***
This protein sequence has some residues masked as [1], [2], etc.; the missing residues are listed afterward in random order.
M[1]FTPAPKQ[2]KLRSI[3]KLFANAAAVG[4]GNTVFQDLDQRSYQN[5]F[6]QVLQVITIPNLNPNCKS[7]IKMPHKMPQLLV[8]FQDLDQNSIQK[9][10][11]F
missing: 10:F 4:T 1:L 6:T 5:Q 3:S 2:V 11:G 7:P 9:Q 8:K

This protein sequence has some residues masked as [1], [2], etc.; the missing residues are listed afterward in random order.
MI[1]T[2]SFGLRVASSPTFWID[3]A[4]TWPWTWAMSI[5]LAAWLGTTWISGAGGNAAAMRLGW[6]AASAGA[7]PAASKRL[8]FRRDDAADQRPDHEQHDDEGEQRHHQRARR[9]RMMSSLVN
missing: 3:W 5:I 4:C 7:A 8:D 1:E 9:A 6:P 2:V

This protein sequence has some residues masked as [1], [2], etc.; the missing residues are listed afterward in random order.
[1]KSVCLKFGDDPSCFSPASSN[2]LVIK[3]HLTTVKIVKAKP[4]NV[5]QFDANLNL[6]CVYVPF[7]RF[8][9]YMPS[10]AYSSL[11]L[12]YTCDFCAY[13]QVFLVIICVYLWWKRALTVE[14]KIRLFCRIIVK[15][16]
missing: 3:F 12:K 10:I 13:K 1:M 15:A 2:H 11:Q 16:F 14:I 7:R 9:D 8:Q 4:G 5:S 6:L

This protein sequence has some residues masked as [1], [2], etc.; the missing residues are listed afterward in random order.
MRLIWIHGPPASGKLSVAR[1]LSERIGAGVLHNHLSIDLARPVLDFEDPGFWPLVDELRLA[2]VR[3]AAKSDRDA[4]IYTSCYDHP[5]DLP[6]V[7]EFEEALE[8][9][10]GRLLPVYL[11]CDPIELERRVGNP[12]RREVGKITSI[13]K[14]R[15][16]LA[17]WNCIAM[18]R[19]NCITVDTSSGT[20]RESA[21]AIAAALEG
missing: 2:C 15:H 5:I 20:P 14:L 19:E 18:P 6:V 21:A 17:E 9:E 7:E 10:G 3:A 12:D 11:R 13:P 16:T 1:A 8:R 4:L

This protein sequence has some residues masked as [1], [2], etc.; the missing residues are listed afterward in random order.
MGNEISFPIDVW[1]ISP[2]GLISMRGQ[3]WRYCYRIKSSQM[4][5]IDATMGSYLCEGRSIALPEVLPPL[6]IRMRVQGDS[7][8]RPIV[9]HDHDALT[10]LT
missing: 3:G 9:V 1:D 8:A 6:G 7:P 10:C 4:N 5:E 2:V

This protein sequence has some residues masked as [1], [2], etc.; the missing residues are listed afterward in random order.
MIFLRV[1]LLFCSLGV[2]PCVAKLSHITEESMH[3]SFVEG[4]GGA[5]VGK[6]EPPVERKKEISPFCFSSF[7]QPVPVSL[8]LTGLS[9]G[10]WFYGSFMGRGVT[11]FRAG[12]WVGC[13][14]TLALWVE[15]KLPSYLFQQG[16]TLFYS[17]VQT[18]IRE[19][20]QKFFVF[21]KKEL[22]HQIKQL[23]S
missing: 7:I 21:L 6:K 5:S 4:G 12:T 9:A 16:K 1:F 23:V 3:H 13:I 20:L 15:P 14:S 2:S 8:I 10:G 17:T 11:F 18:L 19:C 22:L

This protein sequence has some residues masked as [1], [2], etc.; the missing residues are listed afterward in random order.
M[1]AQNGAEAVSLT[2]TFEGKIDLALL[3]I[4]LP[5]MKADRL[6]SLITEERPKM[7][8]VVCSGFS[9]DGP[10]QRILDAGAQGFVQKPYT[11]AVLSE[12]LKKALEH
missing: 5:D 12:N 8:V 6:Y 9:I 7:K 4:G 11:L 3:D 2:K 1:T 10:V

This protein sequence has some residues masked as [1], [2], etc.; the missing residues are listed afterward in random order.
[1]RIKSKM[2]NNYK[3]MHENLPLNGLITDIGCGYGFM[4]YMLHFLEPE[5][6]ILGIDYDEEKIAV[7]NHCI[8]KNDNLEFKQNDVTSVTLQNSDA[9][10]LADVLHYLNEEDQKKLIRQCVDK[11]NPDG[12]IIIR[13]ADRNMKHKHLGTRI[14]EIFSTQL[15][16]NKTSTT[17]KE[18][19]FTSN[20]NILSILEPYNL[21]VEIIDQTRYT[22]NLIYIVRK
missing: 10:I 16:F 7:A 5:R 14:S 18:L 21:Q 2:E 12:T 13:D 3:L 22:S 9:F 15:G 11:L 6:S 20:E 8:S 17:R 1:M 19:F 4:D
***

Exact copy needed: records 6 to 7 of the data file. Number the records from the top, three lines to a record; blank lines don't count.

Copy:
This protein sequence has some residues masked as [1], [2], etc.; the missing residues are listed afterward in random order.
MIFLRV[1]LLFCSLGV[2]PCVAKLSHITEESMH[3]SFVEG[4]GGA[5]VGK[6]EPPVERKKEISPFCFSSF[7]QPVPVSL[8]LTGLS[9]G[10]WFYGSFMGRGVT[11]FRAG[12]WVGC[13][14]TLALWVE[15]KLPSYLFQQG[16]TLFYS[17]VQT[18]IRE[19][20]QKFFVF[21]KKEL[22]HQIKQL[23]S
missing: 7:I 21:L 6:K 5:S 4:G 12:T 9:A 16:K 1:F 23:V 3:H 13:I 20:L 15:P 14:S 2:S 8:I 10:G 17:T 11:F 18:L 19:C 22:L

This protein sequence has some residues masked as [1], [2], etc.; the missing residues are listed afterward in random order.
M[1]AQNGAEAVSLT[2]TFEGKIDLALL[3]I[4]LP[5]MKADRL[6]SLITEERPKM[7][8]VVCSGFS[9]DGP[10]QRILDAGAQGFVQKPYT[11]AVLSE[12]LKKALEH
missing: 5:D 12:N 8:V 6:Y 9:I 7:K 4:G 11:L 3:D 2:K 1:T 10:V